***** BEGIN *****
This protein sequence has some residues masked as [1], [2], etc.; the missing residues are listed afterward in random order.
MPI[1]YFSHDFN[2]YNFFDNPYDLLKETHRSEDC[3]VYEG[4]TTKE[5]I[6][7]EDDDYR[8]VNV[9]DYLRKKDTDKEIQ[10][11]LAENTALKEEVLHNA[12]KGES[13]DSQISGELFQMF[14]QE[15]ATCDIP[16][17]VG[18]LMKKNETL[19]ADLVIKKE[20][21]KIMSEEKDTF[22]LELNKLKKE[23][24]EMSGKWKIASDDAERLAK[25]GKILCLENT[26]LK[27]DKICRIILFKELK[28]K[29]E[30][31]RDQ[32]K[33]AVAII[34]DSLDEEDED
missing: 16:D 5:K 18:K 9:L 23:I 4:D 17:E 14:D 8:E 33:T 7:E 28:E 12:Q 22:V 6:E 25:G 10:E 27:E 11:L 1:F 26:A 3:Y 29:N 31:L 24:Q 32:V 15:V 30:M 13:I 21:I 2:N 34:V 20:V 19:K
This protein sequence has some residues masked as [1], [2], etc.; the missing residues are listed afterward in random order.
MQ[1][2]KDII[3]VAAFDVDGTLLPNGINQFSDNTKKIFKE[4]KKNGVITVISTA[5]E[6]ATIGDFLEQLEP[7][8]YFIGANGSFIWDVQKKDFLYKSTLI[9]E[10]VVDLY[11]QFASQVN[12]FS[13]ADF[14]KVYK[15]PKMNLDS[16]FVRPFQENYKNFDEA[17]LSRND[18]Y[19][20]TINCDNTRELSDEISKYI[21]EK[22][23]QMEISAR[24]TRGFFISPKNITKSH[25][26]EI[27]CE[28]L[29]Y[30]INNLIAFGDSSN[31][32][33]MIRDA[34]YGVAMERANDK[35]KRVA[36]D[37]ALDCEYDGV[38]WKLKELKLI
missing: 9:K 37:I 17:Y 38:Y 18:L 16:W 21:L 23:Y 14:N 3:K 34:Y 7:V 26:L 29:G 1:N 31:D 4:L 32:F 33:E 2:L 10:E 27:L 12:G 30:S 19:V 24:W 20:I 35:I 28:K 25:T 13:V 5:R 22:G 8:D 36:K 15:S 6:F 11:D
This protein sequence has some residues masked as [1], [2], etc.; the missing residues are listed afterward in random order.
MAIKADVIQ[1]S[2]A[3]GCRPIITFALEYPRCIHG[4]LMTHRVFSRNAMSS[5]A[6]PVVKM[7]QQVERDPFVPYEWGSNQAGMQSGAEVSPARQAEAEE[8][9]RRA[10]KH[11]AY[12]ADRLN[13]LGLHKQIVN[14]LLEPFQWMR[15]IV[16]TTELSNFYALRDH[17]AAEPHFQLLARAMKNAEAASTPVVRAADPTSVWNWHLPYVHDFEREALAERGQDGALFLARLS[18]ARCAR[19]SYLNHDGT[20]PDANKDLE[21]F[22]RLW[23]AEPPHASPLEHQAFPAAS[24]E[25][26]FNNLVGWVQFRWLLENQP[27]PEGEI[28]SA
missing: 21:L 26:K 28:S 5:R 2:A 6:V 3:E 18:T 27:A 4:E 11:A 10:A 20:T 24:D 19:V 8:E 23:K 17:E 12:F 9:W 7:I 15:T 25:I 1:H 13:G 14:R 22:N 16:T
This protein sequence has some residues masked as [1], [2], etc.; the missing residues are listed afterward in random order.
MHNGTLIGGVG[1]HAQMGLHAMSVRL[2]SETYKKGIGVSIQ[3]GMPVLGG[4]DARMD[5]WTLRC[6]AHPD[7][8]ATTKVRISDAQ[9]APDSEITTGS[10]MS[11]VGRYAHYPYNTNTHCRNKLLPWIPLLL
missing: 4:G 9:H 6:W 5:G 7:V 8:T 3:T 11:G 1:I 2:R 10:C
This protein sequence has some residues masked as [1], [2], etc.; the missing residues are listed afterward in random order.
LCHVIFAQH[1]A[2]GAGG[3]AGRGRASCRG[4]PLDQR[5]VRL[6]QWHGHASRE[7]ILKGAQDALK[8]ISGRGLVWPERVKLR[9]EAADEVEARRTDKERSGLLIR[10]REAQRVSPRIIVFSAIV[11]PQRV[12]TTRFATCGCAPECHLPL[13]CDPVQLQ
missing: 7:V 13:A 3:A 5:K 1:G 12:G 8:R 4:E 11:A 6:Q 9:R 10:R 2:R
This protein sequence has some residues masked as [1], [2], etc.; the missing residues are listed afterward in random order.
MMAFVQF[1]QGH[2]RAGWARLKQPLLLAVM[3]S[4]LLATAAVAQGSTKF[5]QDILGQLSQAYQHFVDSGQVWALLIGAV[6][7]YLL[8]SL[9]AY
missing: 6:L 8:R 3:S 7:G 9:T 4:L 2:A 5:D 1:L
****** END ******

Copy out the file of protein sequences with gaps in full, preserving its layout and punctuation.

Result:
This protein sequence has some residues masked as [1], [2], etc.; the missing residues are listed afterward in random order.
MPI[1]YFSHDFN[2]YNFFDNPYDLLKETHRSEDC[3]VYEG[4]TTKE[5]I[6][7]EDDDYR[8]VNV[9]DYLRKKDTDKEIQ[10][11]LAENTALKEEVLHNA[12]KGES[13]DSQISGELFQMF[14]QE[15]ATCDIP[16][17]VG[18]LMKKNETL[19]ADLVIKKE[20][21]KIMSEEKDTF[22]LELNKLKKE[23][24]EMSGKWKIASDDAERLAK[25]GKILCLENT[26]LK[27]DKICRIILFKELK[28]K[29]E[30][31]RDQ[32]K[33]AVAII[34]DSLDEEDED
missing: 16:D 5:K 18:K 9:L 23:I 4:D 17:E 14:D 8:E 33:T 7:E 28:E 12:Q 22:V 6:E 25:G 10:E 27:E 11:L 1:F 26:A 3:Y 29:N 31:L 24:Q 32:V 15:V 30:M 13:I 21:I 2:N 34:V 20:V 19:K
This protein sequence has some residues masked as [1], [2], etc.; the missing residues are listed afterward in random order.
MQ[1][2]KDII[3]VAAFDVDGTLLPNGINQFSDNTKKIFKE[4]KKNGVITVISTA[5]E[6]ATIGDFLEQLEP[7][8]YFIGANGSFIWDVQKKDFLYKSTLI[9]E[10]VVDLY[11]QFASQVN[12]FS[13]ADF[14]KVYK[15]PKMNLDS[16]FVRPFQENYKNFDEA[17]LSRND[18]Y[19][20]TINCDNTRELSDEISKYI[21]EK[22][23]QMEISAR[24]TRGFFISPKNITKSH[25][26]EI[27]CE[28]L[29]Y[30]INNLIAFGDSSN[31][32][33]MIRDA[34]YGVAMERANDK[35]KRVA[36]D[37]ALDCEYDGV[38]WKLKELKLI
missing: 9:K 37:I 17:Y 38:Y 18:L 16:W 21:L 23:Y 14:N 3:K 34:Y 7:V 26:L 29:G 1:N 31:D 4:L 32:F 33:E 2:L 10:E 27:L 12:G 30:S 19:V 24:W 20:I 35:I 28:K 25:T 13:V 5:R 22:G 8:D 36:K 15:S 6:F 11:D
This protein sequence has some residues masked as [1], [2], etc.; the missing residues are listed afterward in random order.
MAIKADVIQ[1]S[2]A[3]GCRPIITFALEYPRCIHG[4]LMTHRVFSRNAMSS[5]A[6]PVVKM[7]QQVERDPFVPYEWGSNQAGMQSGAEVSPARQAEAEE[8][9]RRA[10]KH[11]AY[12]ADRLN[13]LGLHKQIVN[14]LLEPFQWMR[15]IV[16]TTELSNFYALRDH[17]AAEPHFQLLARAMKNAEAASTPVVRAADPTSVWNWHLPYVHDFEREALAERGQDGALFLARLS[18]ARCAR[19]SYLNHDGT[20]PDANKDLE[21]F[22]RLW[23]AEPPHASPLEHQAFPAAS[24]E[25][26]FNNLVGWVQFRWLLENQP[27]PEGEI[28]SA
missing: 21:L 26:K 28:S 5:R 2:A 6:V 3:E 18:T 27:A 4:E 11:A 10:A 20:T 24:D 19:V 8:E 23:K 17:E 12:F 9:W 7:I 15:T 25:I 1:H 13:G 14:R 22:N 16:T
This protein sequence has some residues masked as [1], [2], etc.; the missing residues are listed afterward in random order.
MHNGTLIGGVG[1]HAQMGLHAMSVRL[2]SETYKKGIGVSIQ[3]GMPVLGG[4]DARMD[5]WTLRC[6]AHPD[7][8]ATTKVRISDAQ[9]APDSEITTGS[10]MS[11]VGRYAHYPYNTNTHCRNKLLPWIPLLL
missing: 4:G 9:H 6:W 5:G 7:V 8:T 3:T 11:G 1:I 2:R 10:C
This protein sequence has some residues masked as [1], [2], etc.; the missing residues are listed afterward in random order.
LCHVIFAQH[1]A[2]GAGG[3]AGRGRASCRG[4]PLDQR[5]VRL[6]QWHGHASRE[7]ILKGAQDALK[8]ISGRGLVWPERVKLR[9]EAADEVEARRTDKERSGLLIR[10]REAQRVSPRIIVFSAIV[11]PQRV[12]TTRFATCGCAPECHLPL[13]CDPVQLQ
missing: 7:V 13:A 3:A 5:K 1:G 12:G 8:R 4:E 11:A 6:Q 9:R 10:R 2:R
This protein sequence has some residues masked as [1], [2], etc.; the missing residues are listed afterward in random order.
MMAFVQF[1]QGH[2]RAGWARLKQPLLLAVM[3]S[4]LLATAAVAQGSTKF[5]QDILGQLSQAYQHFVDSGQVWALLIGAV[6][7]YLL[8]SL[9]AY
missing: 6:L 8:R 3:S 7:G 9:T 4:L 2:A 5:D 1:L